My Sock drawer, however, looked very disorganized:

So, you take it all and pile it all on the floor.  This includes shoes, accessories and jewelry:

Judging everything, individually, simply based on whether or not it sparks joy made going through it all surprisingly quick.  I really could easily determine about how I felt about each item.  My husband has bought me a lot of really great clothing, including shoes.  But, there are misses that I've hung on to and worn because I didn't want to hurt his feelings.  Going through my stack of no joys allowed me to identify why there were misses.  Instead of feeling bad about my getting rid of things he had given me, he was happy because I was able to explain what I don't like (so he won't buy things that I won't like in the future) and because he really appreciates tidiness.  

End result, this is the good bye pile:

This is the final tidy closet:

It doesn't look much different, but this is now ALL of my clothing and not just for the current season.  I no longer will need to switch out clothing with the seasons.  Which definitely brings me joy!

Everything was folded and put into my dresser.  I already folded my jeans and shirts the Konmari way, but not my socks.  Her way is much tidier!

Lessons learned:  While I didn't talk to my stuff or think its alive, this method did make me more aware of each item and its role in my life.  Secondly, getting rid of the get rid of stuff took much longer than sorting or folding.  Part of that stemmed from the desire to pass it on to my daughters.  Which is a big no no according to Marie!  

Next item:  Books!

Tuesday, January 21, 2014

The Year of the Kitchen

I've been wanting to redo my kitchen since we moved in over 10 years ago.  Oak cabinets have never been my thing, even when they were the thing.  And the dusty blue gray  laminate counter tops from the 80's are in bad, bad shape.  It was one of those situations where you don't want to do something, because you'd have to redo it to get what you really want.   So, I've been holding out.  Patiently waiting, pinning pretty kitchens, saving and paying off the student loans.  Finally, it is starting to look like the time has come.  2014 will be the year of my new kitchen!  I am set on trying to do this right and there are so many details, questions and decisions that go into a new kitchen.  I decided to write it all out here to organize my thoughts:

Living without a kitchen:

Move dining and living room furniture into family room and cover with plastic.
Move family room furniture and tv into living room.
Move fridge, old island and kitchen table into dining room for a temporary kitchen.
We could then close off the pocket doors to keep all dust in the kitchen area.
Paper plates.  Foreman grill, table top microwave (the new one to be added to the kitchen later), electric pressure cooker, crock pot, toaster, blender, waffle iron.
A lot of crockpot heat up freezer meals made in advance in the basement freezer.
Boxes to box up the kitchen.  Where would I store all of those?
I need to time this to all happen while the kids are still in school.

Who does the work: Kitchen design firm, Big box hardware store, contract it myself, or trusted local contractor?  I'm hoping for the trusted local contractor, but he's crazy busy. I feel like I need to get things planned and in order soon, so that if my favorite contractor becomes available I can be ready to go.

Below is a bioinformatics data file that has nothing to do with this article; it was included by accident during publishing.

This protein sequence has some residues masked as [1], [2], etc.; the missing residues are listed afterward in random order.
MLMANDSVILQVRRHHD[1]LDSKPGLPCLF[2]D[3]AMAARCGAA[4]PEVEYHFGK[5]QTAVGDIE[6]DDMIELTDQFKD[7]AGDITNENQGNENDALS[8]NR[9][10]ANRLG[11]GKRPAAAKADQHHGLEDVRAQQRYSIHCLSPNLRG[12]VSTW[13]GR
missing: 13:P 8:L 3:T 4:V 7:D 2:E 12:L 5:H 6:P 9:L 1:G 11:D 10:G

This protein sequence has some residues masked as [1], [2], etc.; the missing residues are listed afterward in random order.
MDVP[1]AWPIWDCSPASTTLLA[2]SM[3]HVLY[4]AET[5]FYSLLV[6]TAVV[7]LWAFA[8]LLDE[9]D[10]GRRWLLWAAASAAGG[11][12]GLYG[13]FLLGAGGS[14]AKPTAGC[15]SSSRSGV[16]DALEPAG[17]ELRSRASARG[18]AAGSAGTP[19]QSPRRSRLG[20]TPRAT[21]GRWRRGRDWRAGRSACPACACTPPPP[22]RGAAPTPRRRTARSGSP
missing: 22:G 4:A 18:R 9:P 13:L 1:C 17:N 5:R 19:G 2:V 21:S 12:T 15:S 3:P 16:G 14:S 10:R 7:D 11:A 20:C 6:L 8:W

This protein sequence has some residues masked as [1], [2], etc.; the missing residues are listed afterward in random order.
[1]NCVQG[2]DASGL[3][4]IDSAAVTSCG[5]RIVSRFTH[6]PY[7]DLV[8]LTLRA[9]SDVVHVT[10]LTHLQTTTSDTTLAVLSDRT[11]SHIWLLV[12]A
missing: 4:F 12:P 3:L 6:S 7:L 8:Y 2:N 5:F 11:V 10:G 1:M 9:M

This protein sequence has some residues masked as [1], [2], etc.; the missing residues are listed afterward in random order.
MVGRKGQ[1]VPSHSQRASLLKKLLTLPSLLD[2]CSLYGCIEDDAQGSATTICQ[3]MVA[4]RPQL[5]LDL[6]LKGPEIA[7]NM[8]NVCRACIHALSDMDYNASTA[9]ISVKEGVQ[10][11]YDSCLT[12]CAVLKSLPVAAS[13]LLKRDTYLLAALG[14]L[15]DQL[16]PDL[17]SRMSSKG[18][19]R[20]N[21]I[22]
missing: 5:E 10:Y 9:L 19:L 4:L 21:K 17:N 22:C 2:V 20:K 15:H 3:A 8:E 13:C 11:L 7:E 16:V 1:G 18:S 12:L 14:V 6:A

Does the big box store do things like electrical, soffit removal and ceiling planking?
Can I get a plan with the kitchen design firm, but not use them?
Is a big box designer just as good, but cheaper? 

Tear Out:

Gone: cabinets, including desk area, counters, microwave/hood, bifold pantry doors and soffit.
Donate the cabinets to Restore, except what we could use in the garage and my island while a temp kitchen.

What is behind the soffits?  Possibly need to deal with drywall repair or drainage pipes from bathrooms above. Install prehung double doors, no lights, in pantry opening.

Single island pendant becomes two.
Recessed lights become a ceiling mount.
Undercabinet lighting
Electrical outlet in island on kitchen side.
Electrical outlet installed in upper cabinet area next to fridge for microwave.
 Charging outlet built into desk drawer?
Have electrical outlets built in for charging in cubby area?

Ceiling:  I want the ceiling planked and crown molded and painted a very light blue, like old porches. It might be a good idea to paint it blue before putting it up there. At least the sides of the boards.

Lighting:  I already have schoolhouse pendants for the island and for over the table.  I need a short one for over the sink.
What kind of under cabinet lighting?

Cabinets:  Semi-custom or custom?
Is there a good place for custom here?
What is the price difference?

Shaker style.  Inset first choice, full overlay second.

How do you determine a quality cabinet?

Maple, painted white.
Cherry island or is two types of cabinetry faddish?
Do different cabinets need different counters?


Quartz marble look alike.

12 possiblities: marble look alikes that  The possibilities: LG Hausys Viatera Cortina, Silestone Lyra, Silestone Lagoon, Silestone Helix, Dupont Coarse Carrara, Cambria Torquay, Hanstone Ruscello Aspen, Hanstone Tranquility, Allen+Roth Sugarbrush, Caesarstone Misty Carrera, Caesarstone Frosty Carrina, Caesarstone London Gray.

I want something that reads white that makes someone have to really look at it to make sure it isn't marble.  No pixelated effect.  And probably gray and beige tones. I need to try to see in person to rule out, then bring home/order samples to compare with the floor tile, current trim color and cabinet color.

Cherry wood counter in desk area?

Sink, faucet and hardware: